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This bug almost looks like a feature to me. The actual bug is the criminal justice politics that has resulted in an incarceration rate of 256 in such a wealthy and homogeneous society as Washington state.

The incarceration rate in Washington state, while actually being the tenth lowest in the US, is 2-4 times higher than that of European states of comparable size, wealth and diversity, such as Sweden, Belgium or Austria.

http://nicic.gov/statestats/?st=wa

https://en.wikipedia.org/wiki/List_of_countries_by_incarcera...




The murder rate per capita in Washington state is 2.4x higher than Sweden. High crime rates in the U.S. predate the modern high incarceration rate, the drug war, or even alcohol prohibition: http://ourworldindata.org/wp-content/uploads/2013/03/homicid...


Sure, but a homicide rate of 2.5 per 100,000 only explains a fraction of the incarceration rate of 256 per 100,000 (although much more than the 1 percent since homicide is in average punished with longer sentences).

The rest is due to incarceration for other crimes.

The problem is that 1) so much is considered a crime 2) more of the crimes are prosecuted, and 3) crimes are punished with longer sentences.


Homicide is a good proxy for the overall level of violent crime, because it is well-tracked and its definition is consistent between countries.


Maybe, maybe not. See also: "Juking the Stats".

https://medium.com/@peaceandchoi/the-downside-of-data-juking...


Source? I would think things like strict gun control in other countries could lead to a different ratio of murder to other violent crimes.


> I would think things like strict gun control in other countries could lead to a different ratio of murder to other violent crimes.

You'd probably be wrong. Must gun related fatalities are either self-inflicted or accidental. Murder usually occurs in a fit of rage between people who know each other, i.e. found a cheating spouse, road rage, drunk and stress, etc. You don't need a gun to kill someone, and I would wager most murder occurs through some sort of beating/strangulation.

Further, the United States is 121 on the list of intentional homicides on wikipedia[1], where as Greenland (Denmark), which arguably has tougher laws is 26 on the list. However, if you compare the list to those of the poorest nations, you'll find a much stronger correlation. violent crime is far more correlated to the wealth per person in an area than gun regulation.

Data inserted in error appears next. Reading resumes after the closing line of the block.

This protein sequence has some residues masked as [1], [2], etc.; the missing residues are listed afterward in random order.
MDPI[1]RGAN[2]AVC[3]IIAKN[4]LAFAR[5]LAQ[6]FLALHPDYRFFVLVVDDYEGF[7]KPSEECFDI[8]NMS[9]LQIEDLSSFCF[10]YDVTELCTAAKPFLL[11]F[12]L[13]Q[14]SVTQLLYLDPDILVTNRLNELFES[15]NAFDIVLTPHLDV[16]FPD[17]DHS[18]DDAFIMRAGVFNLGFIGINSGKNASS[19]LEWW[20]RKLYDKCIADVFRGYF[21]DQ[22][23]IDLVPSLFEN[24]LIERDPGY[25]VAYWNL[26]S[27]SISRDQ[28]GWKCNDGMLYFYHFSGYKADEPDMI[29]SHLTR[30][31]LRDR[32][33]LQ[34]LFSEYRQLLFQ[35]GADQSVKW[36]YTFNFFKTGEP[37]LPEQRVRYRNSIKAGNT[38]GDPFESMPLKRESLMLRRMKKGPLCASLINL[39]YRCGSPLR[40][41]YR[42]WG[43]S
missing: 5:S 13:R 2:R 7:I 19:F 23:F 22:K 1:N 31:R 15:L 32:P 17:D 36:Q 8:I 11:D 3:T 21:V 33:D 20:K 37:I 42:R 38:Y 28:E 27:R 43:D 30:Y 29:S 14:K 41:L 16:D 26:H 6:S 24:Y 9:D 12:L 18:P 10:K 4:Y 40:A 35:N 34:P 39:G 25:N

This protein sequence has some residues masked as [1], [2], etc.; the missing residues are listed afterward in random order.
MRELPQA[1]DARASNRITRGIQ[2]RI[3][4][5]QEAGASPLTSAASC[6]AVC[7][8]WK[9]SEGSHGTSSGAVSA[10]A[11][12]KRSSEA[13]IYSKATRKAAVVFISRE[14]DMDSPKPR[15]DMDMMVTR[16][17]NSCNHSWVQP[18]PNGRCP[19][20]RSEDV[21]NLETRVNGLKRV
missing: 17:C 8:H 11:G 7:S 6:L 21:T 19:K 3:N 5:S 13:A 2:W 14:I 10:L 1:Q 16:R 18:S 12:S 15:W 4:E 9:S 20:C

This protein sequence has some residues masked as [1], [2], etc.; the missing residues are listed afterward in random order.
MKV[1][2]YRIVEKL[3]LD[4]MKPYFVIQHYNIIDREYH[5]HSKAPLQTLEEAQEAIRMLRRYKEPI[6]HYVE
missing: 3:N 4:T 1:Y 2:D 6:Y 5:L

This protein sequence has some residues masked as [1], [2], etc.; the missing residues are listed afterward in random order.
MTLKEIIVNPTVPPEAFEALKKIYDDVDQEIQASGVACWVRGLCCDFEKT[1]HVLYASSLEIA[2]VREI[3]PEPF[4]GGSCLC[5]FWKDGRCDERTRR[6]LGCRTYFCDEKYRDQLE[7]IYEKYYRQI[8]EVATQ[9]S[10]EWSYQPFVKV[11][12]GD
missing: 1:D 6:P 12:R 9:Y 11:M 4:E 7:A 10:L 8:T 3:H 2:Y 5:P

Gun control is more-or-less just a politically charged topic that is used to garner votes from the public based on emotional pleas.

[1] https://en.wikipedia.org/wiki/List_of_countries_by_intention...


> where as Greenland (Denmark), which arguably has tougher laws is 26 on the list.

...which resulted from 11 - eleven! - homicides. It's an anomalous stat because Greenland is so sparsely populated. I can't help but feel you're making an incredibly dishonest argument.

The Denmark mainland is on the list too, which is worth mentioning. It's ranked #202, with 47 homicides. Sure, the population is that of a smallish US state - it'd be somewhere around the 20th most-populous state - but the US had twelve thousand murders in the year listed. The rate is more than four times higher. Not a single US state, as of 2010, had a lower murder rate than Denmark's 0.8/100k.

https://en.wikipedia.org/wiki/Gun_violence_in_the_United_Sta...

> You don't need a gun to kill someone, and I would wager most murder occurs through some sort of beating/strangulation.

Oh come on, google it. The stats are hardly tentative.

https://www.fbi.gov/about-us/cjis/ucr/crime-in-the-u.s/2014/...

> Information collected regarding types of weapons used in violent crime showed that firearms were used in 67.9 percent of the nation’s murders

The back years are posted here:

https://www.fbi.gov/about-us/cjis/ucr/crime-in-the-u.s

2014 wasn't a fluke. Two thirds of murders in the US are committed with guns.

> Gun control is more-or-less just a politically charged topic that is used to garner votes from the public based on emotional pleas.

At least we can agree on this. For some reason people react emotionally to violent crime, go figure. What's unfortunate is that it doesn't (and realistically never will) garner nearly enough votes to enact policies that could put a dent in the murders.


1 & 2 have almost nothing to do with it.

Most prisoners are in jail for violent offenses that have been crimes for most of human history.


The U.S. are working hard to stay the most developed third world country.




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